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Cracked PA-NJ Bridge Reopens to Traffic

Tuesday, March 14, 2017

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The Delaware River Turnpike Bridge, which connects the Pennsylvania and New Jersey turnpikes and which closed suddenly in January when a complete fracture was found in a steel truss, has reopened.

Officials from the two states, whose turnpike agencies own the bridge jointly, had predicted an April reopening for the bridge, which carries thousands of vehicles every day. But after concluding repairs and testing loading and stresses on the structure, they decided it was ready for traffic on Thursday night (March 9).

Fractured truss
Images: Pennsylvania Turnpike Commission

The bridge was first shut down on Jan. 20, when workers performing a routine inspection of a painting job discovered the crack, in a truss on the Pennsylvania side of the bridge.

“Given the number of experts who have inspected, tested and studied it over the last 49 days, it’s safe to say this bridge is perhaps the most scrutinized structure in the nation and maybe the world,” said Pennsylvania Turnpike Chief Engineer Brad Heigel.

Permanent Splice

Heigel oversaw a team of engineers and construction crews that repaired the bridge by installing a temporary splice, then raising the bridge with jacking towers, brought the truss back into alignment and made a permanent splice.

Temporary splice

Crews installed a temporary splice (pictured) before jacking the bridge up and constructing the permanent splice.

The splice was the simplest possible permanent fix, and when the plan was first established, officials had warned that if it wasn’t sufficient, the bridge could be closed for much longer, or even subject to complete replacement.

Engineers performed load testing with sensors as eight dump trucks carrying 40 tons of aggregate were driven across the bridge, the Pennsylvania Turnpike Commission said. Testing showed that the bridge could handle traffic once more.

“The repaired truss member is now much sturdier than the original because of the splice,” Heigel said.

Paint Inspection Uncovered Fracture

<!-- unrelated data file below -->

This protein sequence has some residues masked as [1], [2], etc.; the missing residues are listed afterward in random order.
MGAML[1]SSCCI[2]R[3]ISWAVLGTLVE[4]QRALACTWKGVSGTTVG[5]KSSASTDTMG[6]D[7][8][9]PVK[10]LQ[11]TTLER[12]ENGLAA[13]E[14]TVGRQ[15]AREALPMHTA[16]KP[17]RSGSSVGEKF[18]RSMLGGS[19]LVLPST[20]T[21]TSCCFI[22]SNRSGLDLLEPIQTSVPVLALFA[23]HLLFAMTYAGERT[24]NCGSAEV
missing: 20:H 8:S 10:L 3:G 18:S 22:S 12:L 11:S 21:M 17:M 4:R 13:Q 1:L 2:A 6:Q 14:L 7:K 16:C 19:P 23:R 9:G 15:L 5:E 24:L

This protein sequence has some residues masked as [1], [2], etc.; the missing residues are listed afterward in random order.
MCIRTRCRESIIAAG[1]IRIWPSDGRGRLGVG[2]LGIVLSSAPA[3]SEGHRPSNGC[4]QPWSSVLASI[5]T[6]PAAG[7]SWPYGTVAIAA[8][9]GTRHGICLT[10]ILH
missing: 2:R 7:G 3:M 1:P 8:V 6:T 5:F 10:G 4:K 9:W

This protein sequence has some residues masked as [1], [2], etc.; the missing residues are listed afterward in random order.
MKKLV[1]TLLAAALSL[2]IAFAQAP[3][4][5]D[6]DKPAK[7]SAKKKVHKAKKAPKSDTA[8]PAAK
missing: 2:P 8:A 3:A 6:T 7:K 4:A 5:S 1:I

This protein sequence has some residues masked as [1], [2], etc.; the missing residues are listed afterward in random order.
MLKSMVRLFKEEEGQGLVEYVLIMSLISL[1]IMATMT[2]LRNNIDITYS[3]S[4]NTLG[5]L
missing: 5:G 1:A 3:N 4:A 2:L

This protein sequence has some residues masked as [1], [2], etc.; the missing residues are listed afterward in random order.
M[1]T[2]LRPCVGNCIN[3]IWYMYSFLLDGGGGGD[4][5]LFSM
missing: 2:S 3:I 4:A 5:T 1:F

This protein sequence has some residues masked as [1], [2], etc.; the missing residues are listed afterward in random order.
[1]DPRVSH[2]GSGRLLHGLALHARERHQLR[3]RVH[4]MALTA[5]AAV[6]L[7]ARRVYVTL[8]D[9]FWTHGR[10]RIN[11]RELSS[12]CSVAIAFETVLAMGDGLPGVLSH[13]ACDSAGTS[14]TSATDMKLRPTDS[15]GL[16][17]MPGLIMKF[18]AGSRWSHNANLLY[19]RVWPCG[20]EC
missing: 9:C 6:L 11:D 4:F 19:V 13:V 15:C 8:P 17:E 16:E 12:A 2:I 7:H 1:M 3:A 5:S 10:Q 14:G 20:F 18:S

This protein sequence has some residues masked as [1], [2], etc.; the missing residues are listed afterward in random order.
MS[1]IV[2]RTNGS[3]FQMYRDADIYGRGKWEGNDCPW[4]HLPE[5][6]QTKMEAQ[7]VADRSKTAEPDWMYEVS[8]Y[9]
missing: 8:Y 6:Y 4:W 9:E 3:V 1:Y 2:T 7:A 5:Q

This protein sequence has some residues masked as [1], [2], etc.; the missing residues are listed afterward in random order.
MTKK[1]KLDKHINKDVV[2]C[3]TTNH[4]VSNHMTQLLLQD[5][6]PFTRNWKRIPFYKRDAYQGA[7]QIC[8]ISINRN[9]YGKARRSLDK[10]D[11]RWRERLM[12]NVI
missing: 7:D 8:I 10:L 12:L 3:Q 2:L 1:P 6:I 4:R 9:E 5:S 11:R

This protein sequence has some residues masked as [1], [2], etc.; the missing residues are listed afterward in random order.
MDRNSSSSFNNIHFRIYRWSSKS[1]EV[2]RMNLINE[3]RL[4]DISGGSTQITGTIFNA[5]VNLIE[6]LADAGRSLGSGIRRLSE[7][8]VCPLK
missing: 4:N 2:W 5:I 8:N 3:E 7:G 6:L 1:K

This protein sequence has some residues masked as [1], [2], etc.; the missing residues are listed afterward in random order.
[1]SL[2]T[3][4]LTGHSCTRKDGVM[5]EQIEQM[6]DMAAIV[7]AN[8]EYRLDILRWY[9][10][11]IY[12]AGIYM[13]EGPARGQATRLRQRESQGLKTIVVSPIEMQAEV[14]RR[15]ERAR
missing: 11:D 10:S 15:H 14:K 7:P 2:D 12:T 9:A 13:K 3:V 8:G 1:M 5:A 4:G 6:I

The bridge was first shut down on Jan. 20, when workers performing a routine inspection of a painting job discovered the crack, in a truss on the Pennsylvania side of the bridge, situated under the westbound right lane. The fracture separated the truss completely in two.

Delaware River Turnpike Bridge

The Delaware River Turnpike Bridge opened in 1956, and reportedly carries about 42,000 vehicles per day.

Portions of the truss were sent to a lab for testing, and an official cause has not yet been established, but some have speculated that plug welds done during the manufacture of the truss could have led to a weak spot. Turnpike officials also said that the problem could have been exacerbated by cold weather, or one or more overweight trucks using the bridge.

The Delaware River Turnpike Bridge opened in 1956, and reportedly carries about 42,000 vehicles per day. It is 1.2 miles long, and is part of a stretch of I-295 that connects the New Jersey Turnpike with the Pennsylvania Turnpike.

   

Tagged categories: Bridges; Girder; Infrastructure; Rehabilitation/Repair; Steel; Structural steel

Comment from Jeffrey Smith, (3/14/2017, 7:11 AM)

It looks like the splice plates were cut with a torch. Are the gouges with in the roughness requirements as discribed in the AWS D1.5?


Comment from Andy Mulkerin, (3/14/2017, 8:20 AM)

Hi Jeffrey et al -- I should note that the close-up photo above is of the first, temporary splice. Our caption may not have made that completely clear, so I'll edit for clarity. Close-ups of the permanent splice haven't been made available. Thanks for reading! -- Andy, PaintSquare News


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